Understanding the Weaker Vessel
When Paul talks in the Bible about marriage, I struggle with his words because he was a bachelor. What does he know about the subject? Peter, on the other hand, was married so I give more credence to what he says on the subject. Even so I struggle a bit when he talks about women as the weaker vessel in 1 Peter 3:7.
This verse is specifically about husbands and wives. It’s part of a longer passage that talks about the marriage relationship. Let’s breakdown what Peter says.
The Weaker Vessel
In looking at multiple versions of this verse, most use the phrase weaker vessel. It offends my sensibilities because I strive to view men and women as equals. Some verses clarify that this weakness refers to physical characteristics, which I understand to be true, even if I don’t want to dwell on it.
The Message translation doesn’t use the phrase weaker vessel. Instead. it says, “as women they lack some of your advantages” (1 Peter 3:7, MSG).
The Expanded Bible clarifies this even further using the phrase as “the less empowered one” and explains that in the society of that time, women tended to have less power and authority (1 Peter 3:7, EXB).
Can we expand our understanding of this teaching beyond marriage to produce a general principle? Or is that taking the verse out of context?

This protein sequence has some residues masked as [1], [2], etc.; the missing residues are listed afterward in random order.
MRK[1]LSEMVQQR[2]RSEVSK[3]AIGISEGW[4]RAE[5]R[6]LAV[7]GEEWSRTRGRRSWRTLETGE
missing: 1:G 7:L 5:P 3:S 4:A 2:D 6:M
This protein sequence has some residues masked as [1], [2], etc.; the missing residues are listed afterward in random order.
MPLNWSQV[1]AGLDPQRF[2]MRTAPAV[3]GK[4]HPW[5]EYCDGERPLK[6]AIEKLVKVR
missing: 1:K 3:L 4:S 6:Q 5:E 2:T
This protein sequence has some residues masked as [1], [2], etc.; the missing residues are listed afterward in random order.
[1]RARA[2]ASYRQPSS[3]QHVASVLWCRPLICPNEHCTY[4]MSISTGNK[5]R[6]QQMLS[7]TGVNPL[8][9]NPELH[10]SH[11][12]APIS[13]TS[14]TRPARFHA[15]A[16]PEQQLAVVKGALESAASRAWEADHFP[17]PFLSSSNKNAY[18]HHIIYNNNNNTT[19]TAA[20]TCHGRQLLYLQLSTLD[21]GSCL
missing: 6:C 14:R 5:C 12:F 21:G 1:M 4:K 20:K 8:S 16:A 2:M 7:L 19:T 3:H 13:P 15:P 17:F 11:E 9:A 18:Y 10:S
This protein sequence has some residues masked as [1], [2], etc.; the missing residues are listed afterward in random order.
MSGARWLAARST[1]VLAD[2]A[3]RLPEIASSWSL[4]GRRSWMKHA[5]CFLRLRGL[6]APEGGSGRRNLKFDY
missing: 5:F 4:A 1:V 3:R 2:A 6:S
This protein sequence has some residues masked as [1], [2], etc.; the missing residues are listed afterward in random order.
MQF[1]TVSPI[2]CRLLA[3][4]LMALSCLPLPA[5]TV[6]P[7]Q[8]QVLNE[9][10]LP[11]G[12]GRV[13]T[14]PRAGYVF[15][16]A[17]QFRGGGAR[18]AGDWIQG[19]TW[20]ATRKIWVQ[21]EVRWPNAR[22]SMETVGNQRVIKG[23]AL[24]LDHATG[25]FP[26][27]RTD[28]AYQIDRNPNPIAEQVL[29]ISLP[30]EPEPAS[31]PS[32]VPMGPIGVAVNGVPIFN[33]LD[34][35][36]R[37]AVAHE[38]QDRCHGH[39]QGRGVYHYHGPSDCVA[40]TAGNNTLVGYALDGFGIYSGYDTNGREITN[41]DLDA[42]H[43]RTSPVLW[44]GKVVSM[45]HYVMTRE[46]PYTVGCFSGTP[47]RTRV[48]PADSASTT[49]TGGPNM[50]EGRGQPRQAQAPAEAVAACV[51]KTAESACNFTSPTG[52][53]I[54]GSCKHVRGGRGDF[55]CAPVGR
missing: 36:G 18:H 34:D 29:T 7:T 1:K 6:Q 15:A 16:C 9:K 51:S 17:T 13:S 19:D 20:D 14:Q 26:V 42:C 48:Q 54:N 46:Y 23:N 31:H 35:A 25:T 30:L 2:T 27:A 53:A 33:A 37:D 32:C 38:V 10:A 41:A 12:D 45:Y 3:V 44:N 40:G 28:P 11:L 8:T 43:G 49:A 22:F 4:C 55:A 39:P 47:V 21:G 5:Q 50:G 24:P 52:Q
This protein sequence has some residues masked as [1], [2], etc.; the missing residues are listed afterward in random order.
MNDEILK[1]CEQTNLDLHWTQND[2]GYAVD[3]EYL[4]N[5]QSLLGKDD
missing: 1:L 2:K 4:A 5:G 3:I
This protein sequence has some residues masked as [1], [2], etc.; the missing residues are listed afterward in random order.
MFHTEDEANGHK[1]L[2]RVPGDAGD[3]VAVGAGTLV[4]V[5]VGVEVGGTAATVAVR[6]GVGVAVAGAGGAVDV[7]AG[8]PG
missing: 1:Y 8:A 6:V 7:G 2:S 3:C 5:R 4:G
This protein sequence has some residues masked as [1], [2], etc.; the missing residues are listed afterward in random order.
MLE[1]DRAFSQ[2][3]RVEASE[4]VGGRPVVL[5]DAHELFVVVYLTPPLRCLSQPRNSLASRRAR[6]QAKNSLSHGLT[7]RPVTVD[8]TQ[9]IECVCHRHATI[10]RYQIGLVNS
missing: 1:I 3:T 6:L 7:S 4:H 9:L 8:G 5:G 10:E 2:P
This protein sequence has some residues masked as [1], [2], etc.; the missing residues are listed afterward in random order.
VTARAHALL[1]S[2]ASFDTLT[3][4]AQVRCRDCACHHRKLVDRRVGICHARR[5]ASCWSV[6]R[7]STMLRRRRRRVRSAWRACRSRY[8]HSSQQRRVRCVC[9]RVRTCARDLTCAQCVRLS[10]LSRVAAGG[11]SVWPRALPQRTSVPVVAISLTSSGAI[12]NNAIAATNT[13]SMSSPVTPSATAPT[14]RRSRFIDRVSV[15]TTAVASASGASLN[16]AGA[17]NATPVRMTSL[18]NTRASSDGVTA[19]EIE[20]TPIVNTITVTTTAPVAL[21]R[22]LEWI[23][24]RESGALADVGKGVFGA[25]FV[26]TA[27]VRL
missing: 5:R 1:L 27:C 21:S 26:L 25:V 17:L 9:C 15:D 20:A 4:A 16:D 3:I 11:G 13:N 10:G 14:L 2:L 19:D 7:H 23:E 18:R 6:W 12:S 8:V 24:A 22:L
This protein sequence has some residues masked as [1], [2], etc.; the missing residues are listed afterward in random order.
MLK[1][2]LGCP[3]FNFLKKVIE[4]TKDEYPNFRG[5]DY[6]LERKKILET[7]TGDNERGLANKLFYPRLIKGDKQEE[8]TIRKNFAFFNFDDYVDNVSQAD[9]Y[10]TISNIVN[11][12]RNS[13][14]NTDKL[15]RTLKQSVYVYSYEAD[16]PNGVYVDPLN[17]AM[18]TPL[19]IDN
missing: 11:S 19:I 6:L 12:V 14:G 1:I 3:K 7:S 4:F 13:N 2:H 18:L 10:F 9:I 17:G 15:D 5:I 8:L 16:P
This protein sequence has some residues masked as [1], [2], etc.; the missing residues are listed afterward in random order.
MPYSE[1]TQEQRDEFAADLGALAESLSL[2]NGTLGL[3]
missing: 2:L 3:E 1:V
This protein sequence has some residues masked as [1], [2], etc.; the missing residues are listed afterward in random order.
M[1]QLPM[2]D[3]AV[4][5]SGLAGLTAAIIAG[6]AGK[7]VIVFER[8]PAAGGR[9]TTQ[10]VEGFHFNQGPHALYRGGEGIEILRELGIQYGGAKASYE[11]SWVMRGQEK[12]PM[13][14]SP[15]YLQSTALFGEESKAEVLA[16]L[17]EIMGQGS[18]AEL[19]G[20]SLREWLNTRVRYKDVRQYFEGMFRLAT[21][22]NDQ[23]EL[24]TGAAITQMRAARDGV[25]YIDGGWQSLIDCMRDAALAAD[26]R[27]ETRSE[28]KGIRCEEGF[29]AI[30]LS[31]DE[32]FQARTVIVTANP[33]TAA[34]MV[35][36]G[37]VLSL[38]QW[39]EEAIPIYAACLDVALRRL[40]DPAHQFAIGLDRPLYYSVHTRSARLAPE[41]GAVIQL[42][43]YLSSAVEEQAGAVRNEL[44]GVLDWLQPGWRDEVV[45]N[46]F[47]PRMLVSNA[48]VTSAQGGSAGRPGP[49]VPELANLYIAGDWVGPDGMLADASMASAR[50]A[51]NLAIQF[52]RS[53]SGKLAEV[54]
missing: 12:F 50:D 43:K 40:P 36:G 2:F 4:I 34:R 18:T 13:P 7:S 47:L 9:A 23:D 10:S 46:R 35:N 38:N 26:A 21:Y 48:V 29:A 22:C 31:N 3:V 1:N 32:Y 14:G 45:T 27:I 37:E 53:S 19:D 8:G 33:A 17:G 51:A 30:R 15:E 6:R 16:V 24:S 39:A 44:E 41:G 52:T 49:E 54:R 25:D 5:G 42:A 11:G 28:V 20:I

If we choose to extend Peter’s instructions beyond marriage, we should all—men and women—take care in how we treat others who may be a weaker vessel to us: those who lack our advantages, who aren’t as empowered, and who possessed less authority.
As we do so we promote a God-honoring justice.
Joint Heirs with Jesus
Not only is this verse about husbands and wives, but it also refers to a Christ-centered marriage. Husbands and wives who follow Jesus are his heirs.
Some translations say co-heirs or joint heirs. The rendering I appreciate most, however, is that we are equal partners (1 Peter 3:7, NLT).
So That Your Prayers May Not Be Hindered
The outcome of husbands treating their wives properly, as joint heirs with Jesus, is a more effective prayer life. In this way, Peter gives a command with a promise: treat your spouse well and your prayers won’t be hindered. Other renderings say “blocked” (1 Peter 3:7, CJB) and “ineffective” (1 Peter 3:7, AMP).
Putting this all together, when husbands treat their wives properly—when everyone treats everyone else with respect—our prayers will be more effective.
Don’t we all want a more vibrant, effective prayer life? Then we should take care how we treat others.
Peter DeHaan writes about biblical Christianity to confront status quo religion and live a life that matters. He seeks a fresh approach to following Jesus through the lens of Scripture, without the baggage of made-up traditions and meaningless practices.